Early in the development process, QOROX invested in an intensive product testing process with the Building Research Association of New Zealand (BRANZ), giving confidence to both the client and the Building Consent Authority that 3D printed walls could deliver the same performance under the New Zealand Building Code as more traditional approaches.

In testing the 3D technology, QOROX initially had to import most of the materials from overseas to develop a mix that would allow the concrete to rapidly harden as it was being printed. To develop a viable product that could be used at scale in New Zealand, the company needed to develop a concrete mix that could be sourced with materials from within the country. This would provide clients with confidence in having a reliable source of materials and help to minimise transportation costs and environmental impact.

QOROX received invaluable support from Callaghan Innovation, which provided funding to help develop the New Zealand concrete mix and connected QOROX with stakeholders in the construction industry. QOROX engaged with BRANZ, Auckland University and industry experts to develop a roadmap for testing, compliance and adaptation of the technology for the market.

The Huia Bay project had already gained a building consent for traditional masonry walls. When Steve, the owner, decided to use 3D printed walls instead, QOROX, the design team and the builder reached out to Auckland Council seeking an amendment to the existing consent.

"My architect became enthusiastic in time, my builder was happy for me to take the risk and we engaged with the building inspectors, who agreed that it would be treated as a minor variation. The engineering company was engaged to reassess the engineering based on replacing concrete blocks for the 3D printed walls.

"I understand that something that is very new will create concern and that the building inspectors will tend to be risk averse. We were asked to get a peer review on the engineering report and of course all of this has a cost impact. We've had our share of learning opportunities, but I have had confidence all the way through that we are going to get an awesome feature in our house. Steve Bell, owner of Huia Bay project.

QOROX took an incremental approach to innovation by adopting new technology to achieve an approach that is not dissimilar to that of pre-cast wall panels, which have been used extensively in the construction sector. However, the benefit of a 3D printed approach is that it removes the need for expensive moulds required for pre-cast wall panels. 3D printed panels are also similar to the traditional formwork solution used for concrete, but they can have a permanent and attractive appearance that becomes part of the final structure.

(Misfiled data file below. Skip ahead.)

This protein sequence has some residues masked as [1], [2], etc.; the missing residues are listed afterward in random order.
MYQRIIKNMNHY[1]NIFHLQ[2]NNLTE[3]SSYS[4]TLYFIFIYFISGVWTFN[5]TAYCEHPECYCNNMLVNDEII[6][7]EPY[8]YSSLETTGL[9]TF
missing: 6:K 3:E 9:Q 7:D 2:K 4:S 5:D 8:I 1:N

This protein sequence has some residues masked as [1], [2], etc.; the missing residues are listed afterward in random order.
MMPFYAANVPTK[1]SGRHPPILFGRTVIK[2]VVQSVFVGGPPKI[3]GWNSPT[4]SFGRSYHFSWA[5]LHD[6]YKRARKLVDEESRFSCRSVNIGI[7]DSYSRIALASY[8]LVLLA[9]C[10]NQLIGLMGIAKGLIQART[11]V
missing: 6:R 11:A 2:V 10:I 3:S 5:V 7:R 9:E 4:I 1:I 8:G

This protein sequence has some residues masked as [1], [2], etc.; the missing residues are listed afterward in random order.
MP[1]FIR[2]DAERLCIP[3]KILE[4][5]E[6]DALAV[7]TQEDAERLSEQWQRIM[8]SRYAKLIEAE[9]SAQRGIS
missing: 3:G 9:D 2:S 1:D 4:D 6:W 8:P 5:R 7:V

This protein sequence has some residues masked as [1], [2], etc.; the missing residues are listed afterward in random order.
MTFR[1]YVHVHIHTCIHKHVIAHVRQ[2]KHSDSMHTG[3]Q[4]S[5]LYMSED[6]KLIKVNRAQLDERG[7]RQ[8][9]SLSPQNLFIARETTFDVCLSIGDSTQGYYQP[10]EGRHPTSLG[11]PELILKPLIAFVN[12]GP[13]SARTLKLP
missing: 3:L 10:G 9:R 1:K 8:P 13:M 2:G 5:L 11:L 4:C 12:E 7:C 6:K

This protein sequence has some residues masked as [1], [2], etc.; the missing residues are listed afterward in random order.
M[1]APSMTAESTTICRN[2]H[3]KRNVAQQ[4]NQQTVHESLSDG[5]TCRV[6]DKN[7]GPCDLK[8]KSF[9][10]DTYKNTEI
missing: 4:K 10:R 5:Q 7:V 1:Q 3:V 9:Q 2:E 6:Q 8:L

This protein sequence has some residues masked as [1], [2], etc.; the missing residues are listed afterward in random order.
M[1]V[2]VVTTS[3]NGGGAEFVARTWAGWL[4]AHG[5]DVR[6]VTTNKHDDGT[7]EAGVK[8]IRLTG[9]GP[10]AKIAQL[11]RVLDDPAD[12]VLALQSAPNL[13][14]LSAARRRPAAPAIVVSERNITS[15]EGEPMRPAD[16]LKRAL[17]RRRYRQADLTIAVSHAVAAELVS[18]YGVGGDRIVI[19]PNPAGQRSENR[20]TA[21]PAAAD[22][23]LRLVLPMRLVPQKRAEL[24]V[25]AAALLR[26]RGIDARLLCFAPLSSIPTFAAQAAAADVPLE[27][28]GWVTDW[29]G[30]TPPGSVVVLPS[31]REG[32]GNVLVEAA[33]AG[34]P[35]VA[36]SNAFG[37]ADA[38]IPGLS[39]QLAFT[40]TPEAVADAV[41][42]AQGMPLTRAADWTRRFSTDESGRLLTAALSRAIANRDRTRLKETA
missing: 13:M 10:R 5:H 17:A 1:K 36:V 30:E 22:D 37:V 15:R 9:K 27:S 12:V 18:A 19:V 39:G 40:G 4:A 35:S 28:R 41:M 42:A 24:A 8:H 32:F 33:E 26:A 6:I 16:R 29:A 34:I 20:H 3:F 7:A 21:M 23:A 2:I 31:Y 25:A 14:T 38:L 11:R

To trial the technology on a real project, QOROX actively sought out forward-thinking early adopters and found local councils that were willing to innovate. In the current market, rising inflation and ongoing supply issues to source traditional building materials has also driven smaller construction firms and architects to consider alternative methods.

Outcomes and benefits


Compared with traditional construction methods, 3D printing can reduce building times and waste. A wall measuring 2.5m (length) x 2.6m (height) x 0.25m (depth) with a surface area of 6.5sqm can be printed in approximately 60 minutes. As the printers themselves are mobile, outputs can be manufactured in the factory and transported to site, or even manufactured directly on site.

Reduced demand for labour and training

Training requirements for 3D printed concrete are minimal compared to more traditional construction methods. Training a brick and block layer can take anywhere between two to three years. By contrast, an operator is fully trained to use the printing equipment after four weeks of training. No previous machinery experience is required, however QOROX has typically employed people who have come from the building trade.

No specialist software for the design team

Architects and designers that submit designs to be printed also don't need to learn to use specialist software. QOROX works with DWG or DXF drawing files, so they just need to become familiar with the new type of construction process.

Improved quality of construction

Construction is delivered straight from the drawing to the 3D printer. A high degree of quality can be achieved and checked before the construction begins. More elaborate geometries can be used as well as intricate detail to create a pre-finished aesthetic.

Reduced labour and materials demand

The technology has the same opportunity to reduce the labour required on site as other off-site approaches. If adopted as a pre-finished product, like the Huia Bay project, it removes the need for some further tradespeople.

Last updated: 30 June 2022